Festival of Brexit rebrands as Unboxed and details 2022 event

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The £120m project will feature such attractions as a sculptural trail of the Solar System and an offshore platform from the North Sea.

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The UK’s much-anticipated Festival of Brexit has been rebranded as Unboxed as it reveals details of the 2022 event.

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The event, which was first postponed under Theresa May’s government, has been described as a showcase for “the UK’s unique strengths in creativity and innovation” after leaving the European Union – at the time of the 1951 Festival of Britain. being compared with.

  • READ MORE: When Brexit is set to cost the UK music industry hundreds of millions, the planned “celebration of Brexit” strikes a sour note

While critics have consistently questioned the estimated £120m cost of the festival, the plan took a step forward last year when organizers called for “daring, new and popular” ideas that would unite the nation.


Attractions at Unboxed, which will take place in March next year, include a sculptural trail of the Solar System in Northern Ireland, an immersive 3D experience in South London, an offshore platform from the North Sea at Weston-super-Mare. more.

Martin Greene, Chief Creative Director of the event, said: “Unboxed represents an unprecedented and timely opportunity for people in the UK and beyond to come together and participate in awe-inspiring projects that speak to who we are and the ideas we have. Find out what will define our future.”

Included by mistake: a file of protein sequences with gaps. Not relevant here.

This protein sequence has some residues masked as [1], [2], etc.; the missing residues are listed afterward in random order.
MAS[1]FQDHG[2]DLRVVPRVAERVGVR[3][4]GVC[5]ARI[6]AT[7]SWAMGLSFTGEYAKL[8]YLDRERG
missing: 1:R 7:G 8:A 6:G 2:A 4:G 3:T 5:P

Students protesting Brexit in 2019 (Picture: Leon Neill / Getty Images)

The first highlights for the festival were revealed earlier this year, promising a “celebration of the British season”.

Organizers also claimed that the event is no longer about marking Brexit, instead promising former Culture Secretary Oliver Dowden “ten showstopper projects that will captivate audiences in towns and cities across the country, and the UK”. And show the world its creative brilliance.”

This month, music industry figures spoke Granthshala New visa rules in Spain mean that many UK artists can no longer afford to play there, as anger and frustration over the post-Brexit tour situation continues.


After the government jeopardized the future of touring UK artists when a secure Brexit deal with the EU failed to negotiate visa-free travel and Europe-wide work permits for musicians, the music industry now has nine. The month has been heavily criticized. and crew.

This summer also saw the launch of the #LetTheMusicMove campaign, with the likes of Wolf Alice, IDLES, Poppy Ajudha and Radiohead among 200 artists calling on the UK government to take immediate action to resolve the ‘no deal’ that British Britishers used to do. But has landed. music.

UK live music industry data also warned that the EU would suffer “huge” loss of jobs and taxable income under the current Brexit deal, as it made touring “close to impossible” for road crew. .

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